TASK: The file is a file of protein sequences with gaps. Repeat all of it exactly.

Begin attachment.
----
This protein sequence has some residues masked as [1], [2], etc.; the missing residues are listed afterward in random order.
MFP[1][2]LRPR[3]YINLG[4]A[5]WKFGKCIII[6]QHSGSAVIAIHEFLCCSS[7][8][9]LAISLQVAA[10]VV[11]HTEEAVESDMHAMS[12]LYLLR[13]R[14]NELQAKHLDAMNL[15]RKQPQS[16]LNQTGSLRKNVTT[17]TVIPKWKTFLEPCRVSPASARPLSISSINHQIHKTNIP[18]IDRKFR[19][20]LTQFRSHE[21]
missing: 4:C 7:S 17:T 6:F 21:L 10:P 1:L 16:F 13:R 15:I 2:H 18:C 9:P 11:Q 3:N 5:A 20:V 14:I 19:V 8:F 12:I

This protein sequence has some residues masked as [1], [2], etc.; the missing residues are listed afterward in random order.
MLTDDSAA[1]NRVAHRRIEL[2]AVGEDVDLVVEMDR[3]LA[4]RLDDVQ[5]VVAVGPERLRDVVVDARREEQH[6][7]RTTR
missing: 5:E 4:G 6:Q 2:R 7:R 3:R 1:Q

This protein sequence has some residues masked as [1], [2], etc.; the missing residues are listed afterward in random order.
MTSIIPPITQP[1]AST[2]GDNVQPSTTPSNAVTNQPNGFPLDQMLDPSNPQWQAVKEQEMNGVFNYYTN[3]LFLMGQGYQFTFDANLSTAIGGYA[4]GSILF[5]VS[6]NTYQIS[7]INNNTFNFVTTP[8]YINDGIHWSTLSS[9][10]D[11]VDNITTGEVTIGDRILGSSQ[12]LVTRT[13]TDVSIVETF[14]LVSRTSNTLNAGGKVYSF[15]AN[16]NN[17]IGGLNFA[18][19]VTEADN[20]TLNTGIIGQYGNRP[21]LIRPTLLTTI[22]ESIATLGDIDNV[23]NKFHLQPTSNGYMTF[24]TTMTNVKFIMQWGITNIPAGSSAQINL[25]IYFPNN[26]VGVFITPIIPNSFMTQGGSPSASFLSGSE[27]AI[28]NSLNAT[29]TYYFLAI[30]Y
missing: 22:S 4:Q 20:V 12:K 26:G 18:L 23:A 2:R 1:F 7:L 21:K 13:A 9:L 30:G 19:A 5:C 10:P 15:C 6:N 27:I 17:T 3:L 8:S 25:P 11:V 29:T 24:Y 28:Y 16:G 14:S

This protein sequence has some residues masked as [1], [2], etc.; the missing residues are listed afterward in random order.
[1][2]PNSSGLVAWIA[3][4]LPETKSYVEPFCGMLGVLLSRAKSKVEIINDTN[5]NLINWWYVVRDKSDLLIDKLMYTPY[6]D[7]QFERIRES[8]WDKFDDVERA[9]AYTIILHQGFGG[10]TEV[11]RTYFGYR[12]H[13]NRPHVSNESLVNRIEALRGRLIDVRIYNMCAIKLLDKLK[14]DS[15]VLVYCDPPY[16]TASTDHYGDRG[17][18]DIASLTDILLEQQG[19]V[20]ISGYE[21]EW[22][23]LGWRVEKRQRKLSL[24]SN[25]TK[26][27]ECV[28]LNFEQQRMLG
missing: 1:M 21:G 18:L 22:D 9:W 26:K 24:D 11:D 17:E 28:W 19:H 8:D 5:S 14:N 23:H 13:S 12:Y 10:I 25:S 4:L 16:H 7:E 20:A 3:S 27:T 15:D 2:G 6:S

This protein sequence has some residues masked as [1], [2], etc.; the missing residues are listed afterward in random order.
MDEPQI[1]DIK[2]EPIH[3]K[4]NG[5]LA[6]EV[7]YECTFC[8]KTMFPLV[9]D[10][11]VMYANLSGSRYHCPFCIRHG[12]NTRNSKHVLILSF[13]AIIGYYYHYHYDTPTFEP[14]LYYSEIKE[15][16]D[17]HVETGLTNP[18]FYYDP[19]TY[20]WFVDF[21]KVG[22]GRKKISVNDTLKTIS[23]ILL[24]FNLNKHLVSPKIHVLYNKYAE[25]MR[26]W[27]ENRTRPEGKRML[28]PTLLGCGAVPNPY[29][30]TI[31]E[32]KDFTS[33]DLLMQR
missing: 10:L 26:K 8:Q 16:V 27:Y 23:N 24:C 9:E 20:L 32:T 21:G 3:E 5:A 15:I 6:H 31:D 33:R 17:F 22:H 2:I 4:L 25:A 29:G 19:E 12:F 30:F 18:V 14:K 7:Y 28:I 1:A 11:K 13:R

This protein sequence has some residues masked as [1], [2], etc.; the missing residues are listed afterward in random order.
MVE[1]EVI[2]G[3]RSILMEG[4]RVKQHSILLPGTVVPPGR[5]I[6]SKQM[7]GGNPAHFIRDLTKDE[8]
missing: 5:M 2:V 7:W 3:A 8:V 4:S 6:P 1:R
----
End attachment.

This protein sequence has some residues masked as [1], [2], etc.; the missing residues are listed afterward in random order.
MFP[1][2]LRPR[3]YINLG[4]A[5]WKFGKCIII[6]QHSGSAVIAIHEFLCCSS[7][8][9]LAISLQVAA[10]VV[11]HTEEAVESDMHAMS[12]LYLLR[13]R[14]NELQAKHLDAMNL[15]RKQPQS[16]LNQTGSLRKNVTT[17]TVIPKWKTFLEPCRVSPASARPLSISSINHQIHKTNIP[18]IDRKFR[19][20]LTQFRSHE[21]
missing: 4:C 7:S 17:T 6:F 21:L 10:P 1:L 16:F 13:R 15:I 2:H 18:C 9:P 11:Q 3:N 5:A 20:V 14:I 19:V 8:F 12:I

This protein sequence has some residues masked as [1], [2], etc.; the missing residues are listed afterward in random order.
MLTDDSAA[1]NRVAHRRIEL[2]AVGEDVDLVVEMDR[3]LA[4]RLDDVQ[5]VVAVGPERLRDVVVDARREEQH[6][7]RTTR
missing: 5:E 4:G 6:Q 2:R 7:R 3:R 1:Q

This protein sequence has some residues masked as [1], [2], etc.; the missing residues are listed afterward in random order.
MTSIIPPITQP[1]AST[2]GDNVQPSTTPSNAVTNQPNGFPLDQMLDPSNPQWQAVKEQEMNGVFNYYTN[3]LFLMGQGYQFTFDANLSTAIGGYA[4]GSILF[5]VS[6]NTYQIS[7]INNNTFNFVTTP[8]YINDGIHWSTLSS[9][10]D[11]VDNITTGEVTIGDRILGSSQ[12]LVTRT[13]TDVSIVETF[14]LVSRTSNTLNAGGKVYSF[15]AN[16]NN[17]IGGLNFA[18][19]VTEADN[20]TLNTGIIGQYGNRP[21]LIRPTLLTTI[22]ESIATLGDIDNV[23]NKFHLQPTSNGYMTF[24]TTMTNVKFIMQWGITNIPAGSSAQINL[25]IYFPNN[26]VGVFITPIIPNSFMTQGGSPSASFLSGSE[27]AI[28]NSLNAT[29]TYYFLAI[30]Y
missing: 22:S 4:Q 20:V 12:K 26:G 18:L 23:A 2:R 1:F 7:L 21:K 13:A 9:L 30:G 19:A 5:C 10:P 15:C 6:N 27:I 17:T 3:L 8:S 25:P 11:V 29:T 24:Y 28:Y 16:G 14:S

This protein sequence has some residues masked as [1], [2], etc.; the missing residues are listed afterward in random order.
[1][2]PNSSGLVAWIA[3][4]LPETKSYVEPFCGMLGVLLSRAKSKVEIINDTN[5]NLINWWYVVRDKSDLLIDKLMYTPY[6]D[7]QFERIRES[8]WDKFDDVERA[9]AYTIILHQGFGG[10]TEV[11]RTYFGYR[12]H[13]NRPHVSNESLVNRIEALRGRLIDVRIYNMCAIKLLDKLK[14]DS[15]VLVYCDPPY[16]TASTDHYGDRG[17][18]DIASLTDILLEQQG[19]V[20]ISGYE[21]EW[22][23]LGWRVEKRQRKLSL[24]SN[25]TK[26][27]ECV[28]LNFEQQRMLG
missing: 1:M 21:G 18:L 22:D 9:W 26:K 24:D 11:D 17:E 28:W 19:H 8:D 5:S 14:N 23:H 13:S 12:Y 10:I 25:S 4:L 16:H 7:E 20:A 3:S 27:T 15:D 2:G 6:S

This protein sequence has some residues masked as [1], [2], etc.; the missing residues are listed afterward in random order.
MDEPQI[1]DIK[2]EPIH[3]K[4]NG[5]LA[6]EV[7]YECTFC[8]KTMFPLV[9]D[10][11]VMYANLSGSRYHCPFCIRHG[12]NTRNSKHVLILSF[13]AIIGYYYHYHYDTPTFEP[14]LYYSEIKE[15][16]D[17]HVETGLTNP[18]FYYDP[19]TY[20]WFVDF[21]KVG[22]GRKKISVNDTLKTIS[23]ILL[24]FNLNKHLVSPKIHVLYNKYAE[25]MR[26]W[27]ENRTRPEGKRML[28]PTLLGCGAVPNPY[29][30]TI[31]E[32]KDFTS[33]DLLMQR
missing: 10:L 26:K 8:Q 16:V 27:Y 23:N 24:C 9:E 20:L 32:T 21:G 3:E 5:A 15:I 6:H 31:D 33:R 17:F 22:H 2:I 4:L 25:A 29:G 19:E 12:F 30:F 18:V 14:K 7:Y 28:I 1:A 11:K 13:R

This protein sequence has some residues masked as [1], [2], etc.; the missing residues are listed afterward in random order.
MVE[1]EVI[2]G[3]RSILMEG[4]RVKQHSILLPGTVVPPGR[5]I[6]SKQM[7]GGNPAHFIRDLTKDE[8]
missing: 5:M 2:V 7:W 3:A 8:V 4:S 6:P 1:R